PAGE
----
Amid the gloom of their League Cup defeat by Doncaster, Manchester City fans found one sliver of comfort: an impressive full debut from Stephen Ireland. Since then, what appeared a small mercy has turned out to be quite a sizeable one, and, against Aston Villa tomorrow night, the 19-year-old midfielder is likely to be making his fourth successive Premiership start.
Perhaps the most remarkable aspect of his emergence, though, is the fact that City fans are becoming accustomed to the arrival of gifted teenagers: Ireland is the 17th player to have graduated from City's academy to the first team since its foundation in 1998. It was the former Bosnia-Herzegovina coach Fuad Muzurovic who noted that "generations come and generations go, and all you can do is make sure the soil in which you cast your seeds is as fertile as possible". They may have been fortunate with the raw materials they have had to work with, but the earth at Platt Lane is indisputably bountiful.
Talk of great generations in Manchester inevitably raises the spectre of the United side of the Nevilles, Beckham, Scholes et al, and, while nobody is talking of this City in quite those terms, there is still a genuine excitement about the blue half of Manchester. Even if he is only the latest in a line of prodigies, Ireland, who signed a four-year contract extension this week, is part of that.
His first Premiership start came against Everton four weeks ago, his ability to create space and slip balls through for Andy Cole and Darius Vassell earning him a debut man-of-the-match award. He was not much less influential in the victory over West Ham a fortnight ago. "Our one concern was that he was very slight," said Dennis Tueart, the former England midfielder who is now City's director with responsibility for their academy. "But he stayed the two hours at Doncaster, which was the one good thing to come out of that game. He's been on a weights programme and he's been training with the first team for over a year, and we're starting to see results."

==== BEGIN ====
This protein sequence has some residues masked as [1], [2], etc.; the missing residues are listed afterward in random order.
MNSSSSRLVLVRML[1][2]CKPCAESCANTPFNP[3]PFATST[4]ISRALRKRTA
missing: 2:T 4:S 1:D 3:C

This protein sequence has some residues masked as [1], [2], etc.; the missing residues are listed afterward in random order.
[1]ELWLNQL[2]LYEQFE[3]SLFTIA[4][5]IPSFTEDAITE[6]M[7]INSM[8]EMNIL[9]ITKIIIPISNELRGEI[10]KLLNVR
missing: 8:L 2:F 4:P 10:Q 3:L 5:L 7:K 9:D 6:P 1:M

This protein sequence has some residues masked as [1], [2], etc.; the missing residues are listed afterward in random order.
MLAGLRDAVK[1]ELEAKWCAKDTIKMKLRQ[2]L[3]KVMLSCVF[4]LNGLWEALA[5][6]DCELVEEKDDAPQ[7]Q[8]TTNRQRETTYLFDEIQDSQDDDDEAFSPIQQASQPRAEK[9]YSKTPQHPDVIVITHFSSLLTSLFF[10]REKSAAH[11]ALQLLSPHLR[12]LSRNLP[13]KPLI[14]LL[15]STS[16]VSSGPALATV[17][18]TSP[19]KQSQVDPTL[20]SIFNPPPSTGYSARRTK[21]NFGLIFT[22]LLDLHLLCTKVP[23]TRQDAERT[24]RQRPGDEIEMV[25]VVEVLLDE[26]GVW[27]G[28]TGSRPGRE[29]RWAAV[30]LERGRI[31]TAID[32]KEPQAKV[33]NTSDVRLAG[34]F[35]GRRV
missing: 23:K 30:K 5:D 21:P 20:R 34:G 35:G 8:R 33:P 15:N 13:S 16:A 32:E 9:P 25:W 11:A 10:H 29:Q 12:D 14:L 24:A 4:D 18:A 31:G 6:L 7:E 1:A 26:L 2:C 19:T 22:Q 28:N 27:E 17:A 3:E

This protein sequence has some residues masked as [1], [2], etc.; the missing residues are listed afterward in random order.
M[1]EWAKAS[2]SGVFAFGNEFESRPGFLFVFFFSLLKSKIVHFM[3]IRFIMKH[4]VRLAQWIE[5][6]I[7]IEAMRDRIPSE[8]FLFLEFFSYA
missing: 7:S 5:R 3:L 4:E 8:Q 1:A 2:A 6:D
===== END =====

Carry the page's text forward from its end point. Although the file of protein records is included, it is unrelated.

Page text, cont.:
There has also been a mental development. Pearce described Ireland as being "worried sick" when named as a substitute last season, but there has been no sign of such nerves in his recent displays.
That new self-assurance manifested itself three years ago in a spat with Brian Kerr, then the Republic of Ireland Under-17 coach, with Ireland insisting he would not represent his country so long as Kerr was part of the set-up. That, Tueart believes, is a good thing. "It shows he has his own mind," he said.
To the delight of trivia buffs desperate for a player named after a country actually to play for it - unlike Mike England, Alan Brazil and, er, Simon Garner - with Kerr gone, the way is clear for Ireland to be selected for the country of his birth, although he is also qualified to play for England and Italy.
The question now is his best position. Impressive as he has been in central midfield, Ireland lists Dennis Bergkamp as a hero and has said that he "would love to achieve even half of what Ali Benarbia (below) or Eyal Berkovic did for City", and he regularly played as a second striker for the youth side. Tueart rates him as a finisher, although the academy director, Jim Cassell, has noted that his goals tended to be spectacular rather than frequent. At the moment, anyway, a preference for getting forward is perhaps an advantage.
"The onus has fallen on the midfield for a few goals because we've lost Shaun Wright-Phillips, who was our joint top-scorer last season," said Joey Barton, another academy graduate. "The kids have given everybody a lift. But it's dog eat dog, and they have to treat every training session as a cup final."
It is 25 years since City have been involved in a genuine cup final; but with this crop, the next one might not be far away. Although not, of course, in this season's League Cup.Reuse content